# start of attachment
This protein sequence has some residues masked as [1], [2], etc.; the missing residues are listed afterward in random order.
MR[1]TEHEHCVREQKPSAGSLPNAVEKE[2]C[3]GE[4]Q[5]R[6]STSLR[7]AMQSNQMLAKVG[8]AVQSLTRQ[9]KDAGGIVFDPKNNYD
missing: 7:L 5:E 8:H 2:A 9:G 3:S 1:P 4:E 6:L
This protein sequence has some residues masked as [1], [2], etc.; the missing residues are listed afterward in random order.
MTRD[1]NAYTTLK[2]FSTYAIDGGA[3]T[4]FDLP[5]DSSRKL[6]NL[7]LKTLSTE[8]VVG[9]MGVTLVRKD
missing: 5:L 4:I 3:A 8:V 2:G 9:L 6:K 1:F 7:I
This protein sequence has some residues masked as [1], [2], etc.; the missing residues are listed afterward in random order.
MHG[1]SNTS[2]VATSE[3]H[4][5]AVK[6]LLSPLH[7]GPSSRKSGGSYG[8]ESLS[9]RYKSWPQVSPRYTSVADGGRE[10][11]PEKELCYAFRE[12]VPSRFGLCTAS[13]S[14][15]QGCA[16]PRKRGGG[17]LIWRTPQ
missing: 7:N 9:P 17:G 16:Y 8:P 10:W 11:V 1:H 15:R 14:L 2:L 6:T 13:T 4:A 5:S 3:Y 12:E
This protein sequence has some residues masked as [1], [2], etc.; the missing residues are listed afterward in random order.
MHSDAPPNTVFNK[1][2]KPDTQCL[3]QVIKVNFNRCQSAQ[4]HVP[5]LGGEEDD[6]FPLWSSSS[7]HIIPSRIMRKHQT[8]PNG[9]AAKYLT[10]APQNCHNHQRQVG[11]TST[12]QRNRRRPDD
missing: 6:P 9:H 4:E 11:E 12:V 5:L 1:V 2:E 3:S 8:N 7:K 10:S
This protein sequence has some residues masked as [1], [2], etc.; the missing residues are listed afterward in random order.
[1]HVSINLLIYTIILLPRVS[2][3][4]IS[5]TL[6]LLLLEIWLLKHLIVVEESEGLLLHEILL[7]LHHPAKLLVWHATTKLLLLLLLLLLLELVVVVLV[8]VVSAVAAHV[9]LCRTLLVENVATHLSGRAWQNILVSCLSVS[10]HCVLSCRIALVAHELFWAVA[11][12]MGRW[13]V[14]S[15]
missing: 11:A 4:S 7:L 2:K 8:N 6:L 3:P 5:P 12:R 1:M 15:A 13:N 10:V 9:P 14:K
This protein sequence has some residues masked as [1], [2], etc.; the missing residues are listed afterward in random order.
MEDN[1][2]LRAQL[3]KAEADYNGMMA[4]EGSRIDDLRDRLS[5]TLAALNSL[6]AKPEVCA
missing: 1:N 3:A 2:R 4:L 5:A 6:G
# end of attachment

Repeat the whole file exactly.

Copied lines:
This protein sequence has some residues masked as [1], [2], etc.; the missing residues are listed afterward in random order.
MR[1]TEHEHCVREQKPSAGSLPNAVEKE[2]C[3]GE[4]Q[5]R[6]STSLR[7]AMQSNQMLAKVG[8]AVQSLTRQ[9]KDAGGIVFDPKNNYD
missing: 7:L 5:E 8:H 2:A 9:G 3:S 1:P 4:E 6:L
This protein sequence has some residues masked as [1], [2], etc.; the missing residues are listed afterward in random order.
MTRD[1]NAYTTLK[2]FSTYAIDGGA[3]T[4]FDLP[5]DSSRKL[6]NL[7]LKTLSTE[8]VVG[9]MGVTLVRKD
missing: 5:L 4:I 3:A 8:V 2:G 9:L 6:K 1:F 7:I
This protein sequence has some residues masked as [1], [2], etc.; the missing residues are listed afterward in random order.
MHG[1]SNTS[2]VATSE[3]H[4][5]AVK[6]LLSPLH[7]GPSSRKSGGSYG[8]ESLS[9]RYKSWPQVSPRYTSVADGGRE[10][11]PEKELCYAFRE[12]VPSRFGLCTAS[13]S[14][15]QGCA[16]PRKRGGG[17]LIWRTPQ
missing: 7:N 9:P 17:G 16:Y 8:P 10:W 11:V 1:H 15:R 14:L 2:L 6:T 13:T 4:A 5:S 3:Y 12:E
This protein sequence has some residues masked as [1], [2], etc.; the missing residues are listed afterward in random order.
MHSDAPPNTVFNK[1][2]KPDTQCL[3]QVIKVNFNRCQSAQ[4]HVP[5]LGGEEDD[6]FPLWSSSS[7]HIIPSRIMRKHQT[8]PNG[9]AAKYLT[10]APQNCHNHQRQVG[11]TST[12]QRNRRRPDD
missing: 6:P 9:H 4:E 11:E 12:V 5:L 1:V 2:E 3:S 8:N 7:K 10:S
This protein sequence has some residues masked as [1], [2], etc.; the missing residues are listed afterward in random order.
[1]HVSINLLIYTIILLPRVS[2][3][4]IS[5]TL[6]LLLLEIWLLKHLIVVEESEGLLLHEILL[7]LHHPAKLLVWHATTKLLLLLLLLLLLELVVVVLV[8]VVSAVAAHV[9]LCRTLLVENVATHLSGRAWQNILVSCLSVS[10]HCVLSCRIALVAHELFWAVA[11][12]MGRW[13]V[14]S[15]
missing: 11:A 4:S 7:L 2:K 8:N 6:L 3:P 5:P 12:R 1:M 15:A 13:N 10:V 9:P 14:K
This protein sequence has some residues masked as [1], [2], etc.; the missing residues are listed afterward in random order.
MEDN[1][2]LRAQL[3]KAEADYNGMMA[4]EGSRIDDLRDRLS[5]TLAALNSL[6]AKPEVCA
missing: 1:N 3:A 2:R 4:L 5:A 6:G